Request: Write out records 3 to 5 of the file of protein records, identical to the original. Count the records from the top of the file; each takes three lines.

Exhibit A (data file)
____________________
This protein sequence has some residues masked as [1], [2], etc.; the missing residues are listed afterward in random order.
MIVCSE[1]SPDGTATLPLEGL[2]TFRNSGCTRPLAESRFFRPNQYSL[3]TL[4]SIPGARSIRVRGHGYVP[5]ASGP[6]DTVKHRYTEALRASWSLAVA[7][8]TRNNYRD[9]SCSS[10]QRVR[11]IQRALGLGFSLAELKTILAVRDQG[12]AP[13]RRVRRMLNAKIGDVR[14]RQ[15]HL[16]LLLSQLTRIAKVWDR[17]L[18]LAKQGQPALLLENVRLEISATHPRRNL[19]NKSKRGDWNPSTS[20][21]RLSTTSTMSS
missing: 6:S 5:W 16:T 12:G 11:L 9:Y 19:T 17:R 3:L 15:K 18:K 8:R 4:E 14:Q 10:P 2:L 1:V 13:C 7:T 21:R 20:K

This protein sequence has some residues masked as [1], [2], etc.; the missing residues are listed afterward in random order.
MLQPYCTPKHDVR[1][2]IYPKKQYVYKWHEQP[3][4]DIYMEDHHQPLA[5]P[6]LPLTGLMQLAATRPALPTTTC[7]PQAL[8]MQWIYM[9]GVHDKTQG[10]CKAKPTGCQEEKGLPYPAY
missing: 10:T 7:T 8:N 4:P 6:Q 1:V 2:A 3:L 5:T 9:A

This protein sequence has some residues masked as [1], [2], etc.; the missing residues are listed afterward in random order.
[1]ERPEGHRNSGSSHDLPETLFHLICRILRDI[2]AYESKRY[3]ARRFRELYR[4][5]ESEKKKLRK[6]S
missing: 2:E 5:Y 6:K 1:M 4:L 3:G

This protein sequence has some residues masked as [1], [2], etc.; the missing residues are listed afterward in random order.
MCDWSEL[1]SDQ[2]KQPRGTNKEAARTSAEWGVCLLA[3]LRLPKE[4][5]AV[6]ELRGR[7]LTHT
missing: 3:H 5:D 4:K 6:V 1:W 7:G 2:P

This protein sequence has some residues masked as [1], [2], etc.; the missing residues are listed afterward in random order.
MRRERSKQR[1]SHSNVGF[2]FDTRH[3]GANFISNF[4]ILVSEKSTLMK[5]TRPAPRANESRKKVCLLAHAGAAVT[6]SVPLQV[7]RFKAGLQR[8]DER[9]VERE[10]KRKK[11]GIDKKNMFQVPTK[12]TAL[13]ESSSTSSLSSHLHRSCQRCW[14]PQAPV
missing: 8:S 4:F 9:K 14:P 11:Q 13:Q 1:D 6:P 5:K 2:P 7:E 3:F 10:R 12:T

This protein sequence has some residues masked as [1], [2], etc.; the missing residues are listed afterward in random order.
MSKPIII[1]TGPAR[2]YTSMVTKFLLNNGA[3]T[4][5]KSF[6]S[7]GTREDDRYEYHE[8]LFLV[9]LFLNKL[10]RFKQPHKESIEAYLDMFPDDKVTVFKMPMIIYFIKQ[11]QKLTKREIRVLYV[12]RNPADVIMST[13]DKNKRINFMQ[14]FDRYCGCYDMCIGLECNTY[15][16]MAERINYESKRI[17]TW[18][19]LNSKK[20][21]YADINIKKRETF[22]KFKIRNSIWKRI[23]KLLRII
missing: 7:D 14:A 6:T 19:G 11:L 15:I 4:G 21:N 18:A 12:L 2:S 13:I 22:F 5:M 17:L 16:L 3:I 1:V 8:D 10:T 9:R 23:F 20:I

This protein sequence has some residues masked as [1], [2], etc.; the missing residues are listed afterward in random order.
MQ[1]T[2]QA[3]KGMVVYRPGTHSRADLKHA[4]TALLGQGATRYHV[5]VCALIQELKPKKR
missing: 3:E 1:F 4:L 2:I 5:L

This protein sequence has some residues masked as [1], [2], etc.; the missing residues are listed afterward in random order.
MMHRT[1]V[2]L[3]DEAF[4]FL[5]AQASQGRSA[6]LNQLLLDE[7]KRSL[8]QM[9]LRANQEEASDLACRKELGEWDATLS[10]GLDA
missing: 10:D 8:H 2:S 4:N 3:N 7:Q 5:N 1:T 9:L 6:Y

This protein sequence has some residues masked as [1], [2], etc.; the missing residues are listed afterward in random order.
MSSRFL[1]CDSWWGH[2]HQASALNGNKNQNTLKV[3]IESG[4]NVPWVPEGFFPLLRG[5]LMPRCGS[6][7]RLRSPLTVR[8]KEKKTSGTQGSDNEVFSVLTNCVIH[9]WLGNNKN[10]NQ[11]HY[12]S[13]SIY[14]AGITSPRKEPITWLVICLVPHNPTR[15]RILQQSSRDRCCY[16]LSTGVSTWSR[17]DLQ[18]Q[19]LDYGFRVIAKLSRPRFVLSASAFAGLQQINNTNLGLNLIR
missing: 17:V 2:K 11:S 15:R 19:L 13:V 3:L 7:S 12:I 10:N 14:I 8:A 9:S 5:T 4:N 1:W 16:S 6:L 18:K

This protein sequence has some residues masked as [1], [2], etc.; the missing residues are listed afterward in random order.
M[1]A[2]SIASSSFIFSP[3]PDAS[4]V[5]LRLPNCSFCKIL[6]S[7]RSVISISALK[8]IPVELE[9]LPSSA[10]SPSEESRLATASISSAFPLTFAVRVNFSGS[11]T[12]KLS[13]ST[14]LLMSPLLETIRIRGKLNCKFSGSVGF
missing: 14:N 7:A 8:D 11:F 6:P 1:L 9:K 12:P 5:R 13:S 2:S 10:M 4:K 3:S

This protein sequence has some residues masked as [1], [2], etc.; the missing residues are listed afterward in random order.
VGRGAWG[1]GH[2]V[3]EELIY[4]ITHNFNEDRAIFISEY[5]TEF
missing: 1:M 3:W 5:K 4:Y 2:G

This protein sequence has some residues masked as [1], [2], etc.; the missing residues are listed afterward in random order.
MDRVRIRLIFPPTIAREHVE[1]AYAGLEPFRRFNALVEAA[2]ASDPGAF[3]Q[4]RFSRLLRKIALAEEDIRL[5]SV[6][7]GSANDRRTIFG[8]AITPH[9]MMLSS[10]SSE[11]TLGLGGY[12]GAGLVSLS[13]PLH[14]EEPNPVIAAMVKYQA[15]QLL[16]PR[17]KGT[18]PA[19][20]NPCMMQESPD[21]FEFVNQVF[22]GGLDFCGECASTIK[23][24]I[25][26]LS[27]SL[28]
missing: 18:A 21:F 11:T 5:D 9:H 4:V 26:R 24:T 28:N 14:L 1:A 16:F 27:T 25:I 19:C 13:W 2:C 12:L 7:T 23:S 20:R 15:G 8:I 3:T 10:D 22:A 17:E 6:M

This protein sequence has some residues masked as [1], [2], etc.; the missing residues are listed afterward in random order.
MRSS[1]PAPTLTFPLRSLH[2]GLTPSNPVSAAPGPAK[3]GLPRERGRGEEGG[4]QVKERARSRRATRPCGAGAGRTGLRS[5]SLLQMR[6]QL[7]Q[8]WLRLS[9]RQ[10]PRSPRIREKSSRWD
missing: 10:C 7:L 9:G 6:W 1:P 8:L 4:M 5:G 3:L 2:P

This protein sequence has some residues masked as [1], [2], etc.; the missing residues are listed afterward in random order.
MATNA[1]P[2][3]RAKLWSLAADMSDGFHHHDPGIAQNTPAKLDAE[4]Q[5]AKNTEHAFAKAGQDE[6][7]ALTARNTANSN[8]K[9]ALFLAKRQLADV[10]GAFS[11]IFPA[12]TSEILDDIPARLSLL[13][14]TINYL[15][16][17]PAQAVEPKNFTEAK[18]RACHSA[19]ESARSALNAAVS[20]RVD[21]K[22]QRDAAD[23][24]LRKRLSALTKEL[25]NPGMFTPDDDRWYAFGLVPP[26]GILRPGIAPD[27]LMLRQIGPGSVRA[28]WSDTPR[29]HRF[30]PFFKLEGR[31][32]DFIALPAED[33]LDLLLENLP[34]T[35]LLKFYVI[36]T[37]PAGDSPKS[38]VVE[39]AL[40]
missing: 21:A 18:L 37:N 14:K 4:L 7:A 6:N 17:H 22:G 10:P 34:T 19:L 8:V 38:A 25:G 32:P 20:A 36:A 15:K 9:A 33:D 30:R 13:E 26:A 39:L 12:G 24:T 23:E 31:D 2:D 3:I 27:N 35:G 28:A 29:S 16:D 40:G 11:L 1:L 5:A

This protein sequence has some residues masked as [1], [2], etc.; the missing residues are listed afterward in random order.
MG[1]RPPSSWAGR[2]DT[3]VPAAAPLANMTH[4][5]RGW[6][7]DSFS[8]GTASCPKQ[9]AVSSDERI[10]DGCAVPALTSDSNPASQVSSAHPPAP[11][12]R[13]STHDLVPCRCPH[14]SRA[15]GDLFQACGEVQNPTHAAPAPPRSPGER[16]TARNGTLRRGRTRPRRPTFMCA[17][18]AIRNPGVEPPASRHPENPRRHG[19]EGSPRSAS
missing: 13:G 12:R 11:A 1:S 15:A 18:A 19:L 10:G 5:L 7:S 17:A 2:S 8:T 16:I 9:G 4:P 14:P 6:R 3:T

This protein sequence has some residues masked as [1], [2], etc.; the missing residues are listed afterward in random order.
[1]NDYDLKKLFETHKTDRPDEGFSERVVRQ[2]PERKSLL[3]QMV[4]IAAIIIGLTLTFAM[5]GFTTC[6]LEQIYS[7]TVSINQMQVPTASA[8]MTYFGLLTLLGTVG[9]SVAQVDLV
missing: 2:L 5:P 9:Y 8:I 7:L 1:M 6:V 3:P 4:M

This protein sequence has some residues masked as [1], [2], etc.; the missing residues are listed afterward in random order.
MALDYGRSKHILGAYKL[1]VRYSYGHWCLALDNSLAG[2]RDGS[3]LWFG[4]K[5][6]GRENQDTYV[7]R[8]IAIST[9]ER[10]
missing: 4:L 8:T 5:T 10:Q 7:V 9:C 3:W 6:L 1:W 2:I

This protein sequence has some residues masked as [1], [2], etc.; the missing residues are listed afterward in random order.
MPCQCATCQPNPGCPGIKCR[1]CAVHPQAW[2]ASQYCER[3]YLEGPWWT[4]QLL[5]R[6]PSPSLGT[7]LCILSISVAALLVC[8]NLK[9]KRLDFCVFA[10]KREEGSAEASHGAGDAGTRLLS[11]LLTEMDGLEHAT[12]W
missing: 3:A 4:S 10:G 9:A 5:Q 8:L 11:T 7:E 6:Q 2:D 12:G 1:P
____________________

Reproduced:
This protein sequence has some residues masked as [1], [2], etc.; the missing residues are listed afterward in random order.
[1]ERPEGHRNSGSSHDLPETLFHLICRILRDI[2]AYESKRY[3]ARRFRELYR[4][5]ESEKKKLRK[6]S
missing: 2:E 5:Y 6:K 1:M 4:L 3:G

This protein sequence has some residues masked as [1], [2], etc.; the missing residues are listed afterward in random order.
MCDWSEL[1]SDQ[2]KQPRGTNKEAARTSAEWGVCLLA[3]LRLPKE[4][5]AV[6]ELRGR[7]LTHT
missing: 3:H 5:D 4:K 6:V 1:W 7:G 2:P

This protein sequence has some residues masked as [1], [2], etc.; the missing residues are listed afterward in random order.
MRRERSKQR[1]SHSNVGF[2]FDTRH[3]GANFISNF[4]ILVSEKSTLMK[5]TRPAPRANESRKKVCLLAHAGAAVT[6]SVPLQV[7]RFKAGLQR[8]DER[9]VERE[10]KRKK[11]GIDKKNMFQVPTK[12]TAL[13]ESSSTSSLSSHLHRSCQRCW[14]PQAPV
missing: 8:S 4:F 9:K 14:P 11:Q 13:Q 1:D 6:P 5:K 2:P 7:E 3:F 10:R 12:T